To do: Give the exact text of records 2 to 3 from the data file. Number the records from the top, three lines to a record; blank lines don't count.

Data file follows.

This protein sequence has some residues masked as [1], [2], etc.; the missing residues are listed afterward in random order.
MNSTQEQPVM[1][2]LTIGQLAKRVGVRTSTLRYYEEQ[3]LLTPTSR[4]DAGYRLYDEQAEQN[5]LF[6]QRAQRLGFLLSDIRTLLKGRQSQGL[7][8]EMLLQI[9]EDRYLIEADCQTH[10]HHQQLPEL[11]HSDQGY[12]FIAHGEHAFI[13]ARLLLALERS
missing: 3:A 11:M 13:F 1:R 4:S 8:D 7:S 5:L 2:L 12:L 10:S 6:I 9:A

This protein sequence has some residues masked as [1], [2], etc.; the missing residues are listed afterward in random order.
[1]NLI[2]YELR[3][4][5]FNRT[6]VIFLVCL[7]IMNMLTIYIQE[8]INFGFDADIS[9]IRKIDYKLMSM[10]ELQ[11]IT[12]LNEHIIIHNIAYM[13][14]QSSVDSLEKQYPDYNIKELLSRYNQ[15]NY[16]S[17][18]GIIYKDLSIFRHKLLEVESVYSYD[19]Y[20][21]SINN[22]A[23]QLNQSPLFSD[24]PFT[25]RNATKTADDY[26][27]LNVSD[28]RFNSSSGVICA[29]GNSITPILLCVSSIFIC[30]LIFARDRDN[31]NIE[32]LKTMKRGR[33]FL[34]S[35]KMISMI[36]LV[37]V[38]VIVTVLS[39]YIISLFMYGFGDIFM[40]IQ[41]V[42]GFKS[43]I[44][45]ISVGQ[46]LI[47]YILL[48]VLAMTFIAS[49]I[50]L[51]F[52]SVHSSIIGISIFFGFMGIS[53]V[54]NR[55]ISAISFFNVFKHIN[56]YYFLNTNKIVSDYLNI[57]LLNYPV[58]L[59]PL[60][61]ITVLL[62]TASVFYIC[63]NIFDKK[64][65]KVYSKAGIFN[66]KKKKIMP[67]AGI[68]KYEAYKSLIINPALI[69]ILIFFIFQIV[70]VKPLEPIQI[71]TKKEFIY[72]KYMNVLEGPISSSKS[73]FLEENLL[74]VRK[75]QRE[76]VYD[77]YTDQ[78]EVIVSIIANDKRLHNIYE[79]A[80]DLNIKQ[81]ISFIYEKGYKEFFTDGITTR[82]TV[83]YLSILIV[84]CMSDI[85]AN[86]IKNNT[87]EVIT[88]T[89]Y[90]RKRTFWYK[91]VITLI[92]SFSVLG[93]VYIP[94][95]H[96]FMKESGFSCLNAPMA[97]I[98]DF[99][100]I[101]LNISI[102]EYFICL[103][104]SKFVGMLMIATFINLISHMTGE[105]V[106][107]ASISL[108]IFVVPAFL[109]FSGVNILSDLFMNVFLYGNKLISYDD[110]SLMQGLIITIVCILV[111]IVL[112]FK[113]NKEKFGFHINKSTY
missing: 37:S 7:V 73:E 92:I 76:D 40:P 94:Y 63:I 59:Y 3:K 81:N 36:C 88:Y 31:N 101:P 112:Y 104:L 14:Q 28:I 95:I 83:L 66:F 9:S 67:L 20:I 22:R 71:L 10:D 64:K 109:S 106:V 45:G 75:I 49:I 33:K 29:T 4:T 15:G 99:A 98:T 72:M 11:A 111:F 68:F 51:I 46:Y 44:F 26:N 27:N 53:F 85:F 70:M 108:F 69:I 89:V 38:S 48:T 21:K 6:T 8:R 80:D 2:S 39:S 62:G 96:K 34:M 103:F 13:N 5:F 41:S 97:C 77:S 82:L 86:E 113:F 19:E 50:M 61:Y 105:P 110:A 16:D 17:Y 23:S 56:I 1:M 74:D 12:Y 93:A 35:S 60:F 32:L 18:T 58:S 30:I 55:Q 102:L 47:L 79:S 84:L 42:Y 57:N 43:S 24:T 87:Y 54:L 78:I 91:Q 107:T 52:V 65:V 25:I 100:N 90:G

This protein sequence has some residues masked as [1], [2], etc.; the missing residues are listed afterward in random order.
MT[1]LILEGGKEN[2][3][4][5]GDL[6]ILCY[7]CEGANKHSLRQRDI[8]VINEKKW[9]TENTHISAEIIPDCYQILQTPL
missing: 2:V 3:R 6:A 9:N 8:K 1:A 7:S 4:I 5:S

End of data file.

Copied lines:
This protein sequence has some residues masked as [1], [2], etc.; the missing residues are listed afterward in random order.
[1]NLI[2]YELR[3][4][5]FNRT[6]VIFLVCL[7]IMNMLTIYIQE[8]INFGFDADIS[9]IRKIDYKLMSM[10]ELQ[11]IT[12]LNEHIIIHNIAYM[13][14]QSSVDSLEKQYPDYNIKELLSRYNQ[15]NY[16]S[17][18]GIIYKDLSIFRHKLLEVESVYSYD[19]Y[20][21]SINN[22]A[23]QLNQSPLFSD[24]PFT[25]RNATKTADDY[26][27]LNVSD[28]RFNSSSGVICA[29]GNSITPILLCVSSIFIC[30]LIFARDRDN[31]NIE[32]LKTMKRGR[33]FL[34]S[35]KMISMI[36]LV[37]V[38]VIVTVLS[39]YIISLFMYGFGDIFM[40]IQ[41]V[42]GFKS[43]I[44][45]ISVGQ[46]LI[47]YILL[48]VLAMTFIAS[49]I[50]L[51]F[52]SVHSSIIGISIFFGFMGIS[53]V[54]NR[55]ISAISFFNVFKHIN[56]YYFLNTNKIVSDYLNI[57]LLNYPV[58]L[59]PL[60][61]ITVLL[62]TASVFYIC[63]NIFDKK[64][65]KVYSKAGIFN[66]KKKKIMP[67]AGI[68]KYEAYKSLIINPALI[69]ILIFFIFQIV[70]VKPLEPIQI[71]TKKEFIY[72]KYMNVLEGPISSSKS[73]FLEENLL[74]VRK[75]QRE[76]VYD[77]YTDQ[78]EVIVSIIANDKRLHNIYE[79]A[80]DLNIKQ[81]ISFIYEKGYKEFFTDGITTR[82]TV[83]YLSILIV[84]CMSDI[85]AN[86]IKNNT[87]EVIT[88]T[89]Y[90]RKRTFWYK[91]VITLI[92]SFSVLG[93]VYIP[94][95]H[96]FMKESGFSCLNAPMA[97]I[98]DF[99][100]I[101]LNISI[102]EYFICL[103][104]SKFVGMLMIATFINLISHMTGE[105]V[106][107]ASISL[108]IFVVPAFL[109]FSGVNILSDLFMNVFLYGNKLISYDD[110]SLMQGLIITIVCILV[111]IVL[112]FK[113]NKEKFGFHINKSTY
missing: 37:S 7:V 73:E 92:I 76:D 40:P 94:Y 63:I 59:Y 3:K 81:N 36:C 88:Y 31:N 101:P 112:Y 104:L 14:Q 28:I 95:I 83:L 66:F 9:S 67:L 20:I 22:R 71:L 10:D 64:K 109:S 106:V 45:G 75:I 49:I 33:K 29:T 4:T 15:G 99:A 98:T 72:M 11:A 111:F 68:F 51:I 46:Y 44:F 26:N 27:N 53:F 85:F 70:M 108:F 69:I 89:V 38:S 48:T 21:K 6:T 8:R 80:D 2:S 39:S 62:G 96:K 34:M 103:F 13:N 5:F 41:S 97:C 77:S 82:L 86:E 113:F 19:E 50:M 61:Y 105:P 110:A 16:D 17:Y 23:S 56:I 1:M 74:D 12:Y 93:A 35:S 60:F 32:L 18:T 58:S 30:I 55:Q 102:L 47:L 79:S 84:L 42:Y 57:N 43:S 24:T 87:Y 54:L 78:I 91:Q 107:T 52:V 65:V 25:I 100:N 90:G

This protein sequence has some residues masked as [1], [2], etc.; the missing residues are listed afterward in random order.
MT[1]LILEGGKEN[2][3][4][5]GDL[6]ILCY[7]CEGANKHSLRQRDI[8]VINEKKW[9]TENTHISAEIIPDCYQILQTPL
missing: 2:V 3:R 6:A 9:N 8:K 1:A 7:S 4:I 5:S